In the fifth year of Barack Obama's presidency, America's job-starved economy remains weak, insecure and undernourished.
That's not the economic picture reported on the nightly network news where anchors report only "good" numbers and ignore the bad ones.
But the painful reality is that the economy is slowing down, even from its widely acknowledged anemic levels.
The economic growth rate (as measured by the gross domestic product) has fallen, and many economists have lowered their GDP forecasts to a snail's pace of 1.5 percent annualized rate of growth for the past three months. Some say it's slowed to less than 1 percent.
The national jobless rate has risen to 7.6 percent, but is still near or well above 8 percent to 9 percent in 18 states, including some of the most highly populated (New York, California, Michigan, New Jersey and Illinois).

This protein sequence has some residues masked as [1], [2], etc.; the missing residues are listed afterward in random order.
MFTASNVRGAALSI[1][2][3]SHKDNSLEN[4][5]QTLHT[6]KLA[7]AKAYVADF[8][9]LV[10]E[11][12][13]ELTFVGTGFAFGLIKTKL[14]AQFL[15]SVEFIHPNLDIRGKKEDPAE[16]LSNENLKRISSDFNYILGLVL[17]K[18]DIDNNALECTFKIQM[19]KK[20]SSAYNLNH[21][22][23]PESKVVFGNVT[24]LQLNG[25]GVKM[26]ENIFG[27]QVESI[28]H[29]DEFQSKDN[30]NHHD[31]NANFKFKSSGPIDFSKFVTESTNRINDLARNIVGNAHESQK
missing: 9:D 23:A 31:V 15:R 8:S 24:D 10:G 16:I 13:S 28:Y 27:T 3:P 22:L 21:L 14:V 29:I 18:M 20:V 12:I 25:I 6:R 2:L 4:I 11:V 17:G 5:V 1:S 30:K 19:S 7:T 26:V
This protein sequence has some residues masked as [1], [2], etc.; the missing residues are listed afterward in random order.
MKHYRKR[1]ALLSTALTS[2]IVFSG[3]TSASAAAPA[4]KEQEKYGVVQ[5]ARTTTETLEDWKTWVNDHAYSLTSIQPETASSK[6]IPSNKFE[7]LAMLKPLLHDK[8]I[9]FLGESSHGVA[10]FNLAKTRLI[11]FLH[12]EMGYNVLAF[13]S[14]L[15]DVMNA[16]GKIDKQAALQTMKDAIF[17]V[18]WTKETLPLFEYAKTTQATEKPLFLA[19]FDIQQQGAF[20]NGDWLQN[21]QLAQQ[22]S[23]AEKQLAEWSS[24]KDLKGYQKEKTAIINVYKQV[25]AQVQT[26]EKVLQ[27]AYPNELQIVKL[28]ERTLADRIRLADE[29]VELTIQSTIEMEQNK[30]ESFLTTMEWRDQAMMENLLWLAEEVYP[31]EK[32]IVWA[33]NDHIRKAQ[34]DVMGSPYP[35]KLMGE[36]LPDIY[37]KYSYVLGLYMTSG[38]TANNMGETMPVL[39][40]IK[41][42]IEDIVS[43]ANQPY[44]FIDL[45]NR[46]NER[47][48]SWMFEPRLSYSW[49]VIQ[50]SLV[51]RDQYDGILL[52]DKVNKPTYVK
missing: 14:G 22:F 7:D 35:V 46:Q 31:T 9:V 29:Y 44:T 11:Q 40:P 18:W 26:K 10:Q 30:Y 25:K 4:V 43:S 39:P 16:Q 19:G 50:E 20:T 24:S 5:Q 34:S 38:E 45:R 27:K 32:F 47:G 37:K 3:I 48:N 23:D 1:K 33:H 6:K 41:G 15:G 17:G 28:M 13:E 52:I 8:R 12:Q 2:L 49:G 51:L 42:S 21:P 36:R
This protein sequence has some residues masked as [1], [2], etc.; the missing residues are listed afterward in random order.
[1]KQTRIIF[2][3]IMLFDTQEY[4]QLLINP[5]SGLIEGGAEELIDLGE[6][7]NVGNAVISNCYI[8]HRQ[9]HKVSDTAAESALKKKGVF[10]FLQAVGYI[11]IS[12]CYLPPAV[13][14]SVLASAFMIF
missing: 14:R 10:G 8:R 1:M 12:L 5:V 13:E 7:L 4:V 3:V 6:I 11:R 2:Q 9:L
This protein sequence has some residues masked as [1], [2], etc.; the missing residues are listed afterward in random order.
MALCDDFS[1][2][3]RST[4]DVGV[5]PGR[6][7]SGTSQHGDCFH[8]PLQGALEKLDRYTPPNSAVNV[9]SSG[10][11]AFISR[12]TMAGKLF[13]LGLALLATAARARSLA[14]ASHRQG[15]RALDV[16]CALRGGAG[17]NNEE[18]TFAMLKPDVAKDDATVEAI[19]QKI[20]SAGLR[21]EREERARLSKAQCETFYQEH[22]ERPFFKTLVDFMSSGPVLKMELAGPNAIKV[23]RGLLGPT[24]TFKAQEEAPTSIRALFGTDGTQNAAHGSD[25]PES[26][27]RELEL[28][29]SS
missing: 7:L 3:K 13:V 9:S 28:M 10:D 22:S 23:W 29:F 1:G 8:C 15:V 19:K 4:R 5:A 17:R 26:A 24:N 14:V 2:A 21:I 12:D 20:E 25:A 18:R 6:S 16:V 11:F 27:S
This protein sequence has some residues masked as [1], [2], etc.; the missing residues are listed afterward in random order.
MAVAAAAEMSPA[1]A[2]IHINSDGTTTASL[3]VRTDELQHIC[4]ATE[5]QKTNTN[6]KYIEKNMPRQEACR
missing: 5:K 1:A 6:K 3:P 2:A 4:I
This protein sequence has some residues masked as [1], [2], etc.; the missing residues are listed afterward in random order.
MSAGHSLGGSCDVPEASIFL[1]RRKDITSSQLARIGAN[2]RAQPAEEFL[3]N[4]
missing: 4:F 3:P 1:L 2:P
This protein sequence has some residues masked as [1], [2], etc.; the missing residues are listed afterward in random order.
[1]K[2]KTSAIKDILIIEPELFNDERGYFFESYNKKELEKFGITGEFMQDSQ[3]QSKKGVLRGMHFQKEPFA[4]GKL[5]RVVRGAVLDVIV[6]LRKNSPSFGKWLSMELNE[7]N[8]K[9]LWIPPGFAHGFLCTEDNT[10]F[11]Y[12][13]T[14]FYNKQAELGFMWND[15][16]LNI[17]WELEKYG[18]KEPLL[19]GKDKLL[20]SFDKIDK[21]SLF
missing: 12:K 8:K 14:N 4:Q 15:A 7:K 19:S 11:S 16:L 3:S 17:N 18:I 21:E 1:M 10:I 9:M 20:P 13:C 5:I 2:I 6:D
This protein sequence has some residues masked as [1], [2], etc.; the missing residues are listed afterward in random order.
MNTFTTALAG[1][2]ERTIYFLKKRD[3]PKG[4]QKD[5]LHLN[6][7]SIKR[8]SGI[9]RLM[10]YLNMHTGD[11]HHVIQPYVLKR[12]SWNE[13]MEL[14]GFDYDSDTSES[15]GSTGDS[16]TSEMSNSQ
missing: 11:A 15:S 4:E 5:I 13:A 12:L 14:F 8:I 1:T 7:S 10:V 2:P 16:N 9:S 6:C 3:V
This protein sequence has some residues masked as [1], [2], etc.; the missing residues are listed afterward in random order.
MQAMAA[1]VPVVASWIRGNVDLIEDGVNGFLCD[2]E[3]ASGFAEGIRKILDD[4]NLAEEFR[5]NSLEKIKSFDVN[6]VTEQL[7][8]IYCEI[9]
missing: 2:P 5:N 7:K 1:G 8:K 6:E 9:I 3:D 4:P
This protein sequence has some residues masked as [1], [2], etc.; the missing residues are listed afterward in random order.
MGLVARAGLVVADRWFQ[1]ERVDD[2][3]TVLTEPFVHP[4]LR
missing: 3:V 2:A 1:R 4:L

Americans aren't feeling so good about the economy and its future prospects, either. Gallup released the results of its consumer confidence poll Tuesday, showing that the nation's economic confidence has fallen.
"Americans are less upbeat about the economy than they were in May and June," Gallup reported. "Gallup's U.S. Economic Confidence Index held steady at minus-12 last week, but the current score is substantially lower than the five-year weekly high of minus-3 reached in late May and early June."
"The U.S. economy appears to be weaker than many economists had thought after a [Commerce Department] report ... showed consumers spent cautiously in June at retail businesses," The Washington Post reported last week.